Thursday, September 25, 2008

Why hate on McAmmond?

It seems a lot of people are talking about the "dispensability" of Dean McAmmond on the Senators' log-jammed forward roster. I don't really see it, but I'm an unapologetic McAmmond fan. He's played well in the pre-season, scoring one of the six goals the Sens have (in his only game), and he's showing his ability to bounce back. And I still harken back to the 2007 playoffs, where McAmmond made the fourth line a large contributor to the Sens' success.

Those who suggest McAmmond is on his way out do have some reasons. One is that he's set to earn $900k this season (although his cap hit is only $875k). That's not a huge sum for a hockey player, but it's more than Shean Donovan, another fourth-liner, is making after signing for only $600k.

Another criticism is that D-Mac has never really recovered after the two concussions, and his play last season reflected that. To that, I ask: Who on the Sens' roster did play well last season? Players like Donovan and Chris Neil have been able to use John Paddock's coaching style as an excuse for their poor seasons in 2007-08, but the assumption is that McAmmond had a bad year due to concussion problems. I think that's a flawed assumption.

There was a great story on McAmmond this morning in the Ottawa Citizen that really demonstrates some of the value of McAmmond, and that's his positive outlook and his team-first attitude:

"Nothing has been said, not to me, if you're asking me about where I might fit in," said McAmmond, who scored the Senators' goal in a 2-1 loss to the New York Rangers on Monday.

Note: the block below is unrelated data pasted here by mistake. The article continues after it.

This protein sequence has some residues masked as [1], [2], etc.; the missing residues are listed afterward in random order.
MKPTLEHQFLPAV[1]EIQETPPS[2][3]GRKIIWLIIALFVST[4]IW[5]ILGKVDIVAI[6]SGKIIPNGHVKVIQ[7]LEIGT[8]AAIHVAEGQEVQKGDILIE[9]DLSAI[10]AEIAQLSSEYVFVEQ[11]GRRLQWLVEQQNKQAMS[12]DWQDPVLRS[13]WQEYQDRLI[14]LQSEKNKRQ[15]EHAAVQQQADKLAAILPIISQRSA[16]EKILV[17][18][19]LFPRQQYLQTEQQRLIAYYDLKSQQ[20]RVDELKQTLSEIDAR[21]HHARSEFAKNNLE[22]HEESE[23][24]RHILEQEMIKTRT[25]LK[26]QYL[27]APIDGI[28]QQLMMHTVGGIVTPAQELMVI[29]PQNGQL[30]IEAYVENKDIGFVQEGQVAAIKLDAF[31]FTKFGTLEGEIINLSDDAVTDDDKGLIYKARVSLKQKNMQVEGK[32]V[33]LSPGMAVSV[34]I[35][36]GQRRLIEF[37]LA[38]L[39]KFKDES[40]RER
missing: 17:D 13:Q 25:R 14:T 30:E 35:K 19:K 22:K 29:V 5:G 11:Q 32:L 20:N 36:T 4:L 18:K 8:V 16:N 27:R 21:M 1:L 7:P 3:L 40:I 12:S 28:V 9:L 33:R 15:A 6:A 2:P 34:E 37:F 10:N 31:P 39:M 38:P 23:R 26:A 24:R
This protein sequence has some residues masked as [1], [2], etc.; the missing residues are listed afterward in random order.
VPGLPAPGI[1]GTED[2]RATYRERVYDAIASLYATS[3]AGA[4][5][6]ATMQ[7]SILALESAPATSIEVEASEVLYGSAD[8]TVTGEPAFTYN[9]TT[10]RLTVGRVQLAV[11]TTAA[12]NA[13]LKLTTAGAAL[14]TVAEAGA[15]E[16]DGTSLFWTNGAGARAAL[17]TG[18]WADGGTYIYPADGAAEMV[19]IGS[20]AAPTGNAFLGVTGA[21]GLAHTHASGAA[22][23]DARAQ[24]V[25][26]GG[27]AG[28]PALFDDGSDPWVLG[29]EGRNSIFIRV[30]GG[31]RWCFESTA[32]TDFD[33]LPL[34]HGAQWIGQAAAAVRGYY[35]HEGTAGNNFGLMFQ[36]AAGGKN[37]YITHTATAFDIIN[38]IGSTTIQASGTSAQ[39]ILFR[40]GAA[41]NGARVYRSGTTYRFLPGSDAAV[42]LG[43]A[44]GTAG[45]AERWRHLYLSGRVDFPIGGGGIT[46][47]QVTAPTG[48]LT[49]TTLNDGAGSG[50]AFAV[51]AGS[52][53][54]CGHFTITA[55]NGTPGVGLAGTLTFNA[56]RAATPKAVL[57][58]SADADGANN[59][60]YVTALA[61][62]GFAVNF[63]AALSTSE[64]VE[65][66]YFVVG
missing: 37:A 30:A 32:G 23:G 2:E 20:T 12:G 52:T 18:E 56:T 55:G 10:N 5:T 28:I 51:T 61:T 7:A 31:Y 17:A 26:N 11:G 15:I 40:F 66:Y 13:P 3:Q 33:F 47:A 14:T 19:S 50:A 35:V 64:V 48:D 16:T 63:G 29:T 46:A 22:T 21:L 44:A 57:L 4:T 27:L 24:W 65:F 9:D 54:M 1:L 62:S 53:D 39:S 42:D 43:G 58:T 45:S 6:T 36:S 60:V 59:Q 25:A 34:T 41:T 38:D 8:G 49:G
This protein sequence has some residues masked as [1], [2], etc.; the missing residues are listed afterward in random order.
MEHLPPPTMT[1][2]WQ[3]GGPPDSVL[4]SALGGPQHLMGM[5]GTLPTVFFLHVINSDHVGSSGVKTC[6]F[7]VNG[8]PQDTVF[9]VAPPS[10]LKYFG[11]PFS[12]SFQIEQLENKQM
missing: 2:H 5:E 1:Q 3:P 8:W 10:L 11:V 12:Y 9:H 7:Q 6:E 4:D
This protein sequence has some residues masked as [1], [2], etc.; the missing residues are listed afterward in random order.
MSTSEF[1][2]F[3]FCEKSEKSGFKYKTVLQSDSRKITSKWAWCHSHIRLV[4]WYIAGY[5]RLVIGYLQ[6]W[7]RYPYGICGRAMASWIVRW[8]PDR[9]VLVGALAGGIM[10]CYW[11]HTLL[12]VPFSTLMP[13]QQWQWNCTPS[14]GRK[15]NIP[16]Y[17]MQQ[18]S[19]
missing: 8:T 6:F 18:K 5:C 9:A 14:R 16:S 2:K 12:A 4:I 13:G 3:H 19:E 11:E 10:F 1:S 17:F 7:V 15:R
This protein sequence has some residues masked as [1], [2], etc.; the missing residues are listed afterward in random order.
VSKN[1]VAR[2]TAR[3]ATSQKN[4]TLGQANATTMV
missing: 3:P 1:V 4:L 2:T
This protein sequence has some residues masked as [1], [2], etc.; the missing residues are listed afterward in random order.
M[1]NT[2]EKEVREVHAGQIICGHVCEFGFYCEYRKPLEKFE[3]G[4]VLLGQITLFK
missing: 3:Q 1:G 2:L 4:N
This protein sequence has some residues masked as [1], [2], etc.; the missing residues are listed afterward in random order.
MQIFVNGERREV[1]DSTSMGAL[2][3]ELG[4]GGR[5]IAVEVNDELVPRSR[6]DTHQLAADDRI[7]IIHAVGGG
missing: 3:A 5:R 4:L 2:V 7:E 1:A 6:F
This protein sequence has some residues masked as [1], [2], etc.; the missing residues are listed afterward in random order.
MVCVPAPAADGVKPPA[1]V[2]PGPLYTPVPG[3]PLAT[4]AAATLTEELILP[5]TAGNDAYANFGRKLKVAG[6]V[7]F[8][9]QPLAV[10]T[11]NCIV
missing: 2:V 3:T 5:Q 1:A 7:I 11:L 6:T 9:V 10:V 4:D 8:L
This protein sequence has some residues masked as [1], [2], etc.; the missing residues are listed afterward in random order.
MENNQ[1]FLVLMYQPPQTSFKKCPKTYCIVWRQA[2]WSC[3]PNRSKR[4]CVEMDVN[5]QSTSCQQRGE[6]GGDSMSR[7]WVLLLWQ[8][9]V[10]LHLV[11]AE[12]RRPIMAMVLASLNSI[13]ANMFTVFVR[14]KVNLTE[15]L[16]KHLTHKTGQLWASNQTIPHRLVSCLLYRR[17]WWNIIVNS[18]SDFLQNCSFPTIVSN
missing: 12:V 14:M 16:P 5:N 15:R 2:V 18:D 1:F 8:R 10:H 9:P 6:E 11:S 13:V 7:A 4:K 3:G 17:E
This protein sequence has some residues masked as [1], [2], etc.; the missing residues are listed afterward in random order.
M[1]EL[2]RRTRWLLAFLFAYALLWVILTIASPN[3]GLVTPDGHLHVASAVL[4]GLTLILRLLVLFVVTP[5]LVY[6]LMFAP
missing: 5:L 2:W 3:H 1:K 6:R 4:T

"I think the luxury they have, they can put me wherever they want. I won't complain. I will play the same way."
Imagine, a veteran of 16 NHL seasons who'll accept a demotion, if that's what happens. I'm sure he wouldn't be happy about it, but he wouldn't let that negatively affect his play. I'm sure $900k goes a long way to keeping someone satisfied, but it's still a testament to his character.

McAmmond is a great asset, and could be a great contributor if utilized properly. He's one of the team's fastest players, he's solid on the penalty kill, and he's got pretty good moves to boot. Plus, despite his size, he's not afraid to throw his weight around. I, for one, think it would be a mistake to let him go.
(EDIT: Props to Sens Chirp for writing his own defence of Deaner.)
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